Q. Do you think that people in our movement think they can receive a fair trial in our court system?

A. A lot of people really don't think they can get a fair shake out of the court system, and frankly share that view. I have no illusions about the impact we can make (even properly funded) on the court system. It's still a rotten corrupt system and nothing will change that. We are in a pre-revolutionary America. People found out what happens when you try to revolt, witness what happened to the Order. We have only certain weapons we can use to fight for our liberties and one of those is the courts and since it is available to us we need to use it while we can. (WNCCEIB note: The Order was a violent white supremacist organization in the early 80s. Lyons' own brother-in-law was part of it and is in jail in Missouri for murdering a Missouri State Trooper who pulled over his van load of explosives and weapons in 1984.)

Q. Do you think our people can receive an unbiased decision from a jury today?

A. It's hard to say-the one in Ft. Smith gave a fair judgment, the one in Dallas-the Confederate Hammer Skins case is a good example. I wasn't able to get in on that one because there was no money at all to help me get up there and help them. Only $50 was raised to help those men. There is not much I could have done for them. As it was they were appointed some pretty competent attorneys, and those guys gave 'em a good run for their money but in the end it didn't make any difference, the jury had already made up its mind.

Q. Do you feel that the jury is a resource we haven't tapped?

A. Yes, I think that Ft. Smith and Shelby, North Carolina, proved that there are good juries out there. The problem is, that if a man is on trial it doesn't really matter if it's a good jury or not, there is one way to find out and that's to go to trial. You might as well take the best shot you got and you might get a good one. Unfortunately, right now, everybody thinks we're a legal insurance scheme. Well, we're not and we can't be. We get calls for help all the time and we can't help them because we're not licensed. I'm only licensed in one state, Texas. I'm also licensed in a few federal courts but I can't drop everything and go pick up a defense because there is no money in the war chest.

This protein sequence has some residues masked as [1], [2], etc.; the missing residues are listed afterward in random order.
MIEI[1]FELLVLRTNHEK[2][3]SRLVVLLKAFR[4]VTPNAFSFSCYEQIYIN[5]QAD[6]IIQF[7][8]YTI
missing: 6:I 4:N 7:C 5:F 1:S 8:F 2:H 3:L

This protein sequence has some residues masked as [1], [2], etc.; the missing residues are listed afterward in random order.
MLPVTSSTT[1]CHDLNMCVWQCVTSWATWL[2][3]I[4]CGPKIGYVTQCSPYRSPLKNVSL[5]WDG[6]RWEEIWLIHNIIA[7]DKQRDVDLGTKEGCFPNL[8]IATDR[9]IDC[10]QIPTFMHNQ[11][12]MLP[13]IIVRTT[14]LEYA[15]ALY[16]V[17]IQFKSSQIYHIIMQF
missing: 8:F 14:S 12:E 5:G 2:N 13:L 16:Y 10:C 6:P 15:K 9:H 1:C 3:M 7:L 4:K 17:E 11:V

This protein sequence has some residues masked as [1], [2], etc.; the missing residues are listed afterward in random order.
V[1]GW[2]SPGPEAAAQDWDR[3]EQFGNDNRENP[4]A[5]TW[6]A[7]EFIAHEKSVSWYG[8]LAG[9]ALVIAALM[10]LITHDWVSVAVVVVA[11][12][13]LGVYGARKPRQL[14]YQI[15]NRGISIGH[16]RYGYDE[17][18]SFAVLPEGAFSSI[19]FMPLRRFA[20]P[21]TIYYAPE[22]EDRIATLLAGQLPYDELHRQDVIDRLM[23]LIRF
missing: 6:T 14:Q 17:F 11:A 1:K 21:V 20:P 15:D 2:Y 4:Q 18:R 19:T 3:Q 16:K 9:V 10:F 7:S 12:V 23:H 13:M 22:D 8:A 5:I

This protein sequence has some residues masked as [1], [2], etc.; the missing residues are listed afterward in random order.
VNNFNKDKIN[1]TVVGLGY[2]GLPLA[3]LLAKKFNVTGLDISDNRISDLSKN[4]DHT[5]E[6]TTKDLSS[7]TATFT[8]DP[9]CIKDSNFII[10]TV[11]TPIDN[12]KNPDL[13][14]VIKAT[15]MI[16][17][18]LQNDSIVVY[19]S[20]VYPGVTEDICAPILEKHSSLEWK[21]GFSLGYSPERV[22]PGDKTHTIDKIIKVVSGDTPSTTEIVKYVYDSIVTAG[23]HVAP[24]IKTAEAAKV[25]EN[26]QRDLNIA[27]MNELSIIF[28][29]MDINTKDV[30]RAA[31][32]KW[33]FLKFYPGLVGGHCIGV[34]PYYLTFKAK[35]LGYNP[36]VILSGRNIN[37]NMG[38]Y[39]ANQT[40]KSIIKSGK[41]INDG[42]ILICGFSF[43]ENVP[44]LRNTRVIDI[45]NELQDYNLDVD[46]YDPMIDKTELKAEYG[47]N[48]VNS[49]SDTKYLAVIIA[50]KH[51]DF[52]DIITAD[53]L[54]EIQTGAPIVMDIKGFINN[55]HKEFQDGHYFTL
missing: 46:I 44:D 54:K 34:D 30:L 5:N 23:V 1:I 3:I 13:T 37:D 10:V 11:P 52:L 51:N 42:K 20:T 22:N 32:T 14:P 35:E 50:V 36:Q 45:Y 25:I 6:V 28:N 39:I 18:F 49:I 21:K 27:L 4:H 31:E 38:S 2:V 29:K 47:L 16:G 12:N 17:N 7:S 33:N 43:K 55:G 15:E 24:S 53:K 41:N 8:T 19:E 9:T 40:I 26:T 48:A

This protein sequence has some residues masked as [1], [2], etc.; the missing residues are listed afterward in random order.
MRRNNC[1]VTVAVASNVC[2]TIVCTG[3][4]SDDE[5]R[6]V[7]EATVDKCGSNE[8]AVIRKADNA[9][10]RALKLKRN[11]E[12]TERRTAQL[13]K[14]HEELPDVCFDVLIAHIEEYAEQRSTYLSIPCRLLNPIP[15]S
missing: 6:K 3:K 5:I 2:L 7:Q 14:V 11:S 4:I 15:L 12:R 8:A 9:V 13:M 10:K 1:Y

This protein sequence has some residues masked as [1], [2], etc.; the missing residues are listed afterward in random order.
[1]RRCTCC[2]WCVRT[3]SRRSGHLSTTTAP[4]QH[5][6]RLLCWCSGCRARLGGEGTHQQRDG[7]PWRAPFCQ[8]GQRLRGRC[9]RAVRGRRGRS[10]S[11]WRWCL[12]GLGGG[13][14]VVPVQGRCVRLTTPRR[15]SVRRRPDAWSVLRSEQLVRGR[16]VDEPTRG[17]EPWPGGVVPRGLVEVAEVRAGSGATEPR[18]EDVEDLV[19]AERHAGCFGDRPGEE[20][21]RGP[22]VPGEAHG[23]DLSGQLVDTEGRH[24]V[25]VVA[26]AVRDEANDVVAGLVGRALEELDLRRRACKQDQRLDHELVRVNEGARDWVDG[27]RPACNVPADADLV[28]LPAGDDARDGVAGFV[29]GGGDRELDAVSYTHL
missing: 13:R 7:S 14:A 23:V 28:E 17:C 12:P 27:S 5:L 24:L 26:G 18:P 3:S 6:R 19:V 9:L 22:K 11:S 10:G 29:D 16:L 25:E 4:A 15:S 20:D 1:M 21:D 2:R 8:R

Q. How do you propose to eliminate that situation?

A. For one thing, if all we can count on is one attorney, then we really are sunk. What I'm trying to build is a network that will survive, and if we can properly fund this thing, if we can put some real money into this foundation and get it set up so that it is a powerful entity, attorneys will work with us. We will hire attorneys if we need to.

Q. I see what you're saying, you'll hire attorneys in the state where you need him.

A. Let's say a case comes up in Minnesota-I can try a case in Minnesota but I have to have an attorney in Minnesota that I can co-counsel with. If a defendant gets an appointed attorney, that attorney can then ask for me, I can then co-counsel with him.

Q. Is that something that would generally happen?

A. That's what has happened every time I have tried a case. In Ft. Smith there was a local attorney as appointed counsel for Louis Beam. In Shelby, Doug Sheets had two appointed attorneys, he just wouldn't talk to them or work with them. That's where I came in. That's the way it really has to work, there has to be local counsel. Right now I have 21 attorneys on our mailing list, and they're waiting to see what's going to happen to this foundation but they're not going to support a weakling. They're not going to take a chance with a weakling. It's going to have to be something that comes in there with briefs as good as any. It's going to have to project an image of power. Right now we don't project an image of much of anything.

Q. Is the foundation making progress?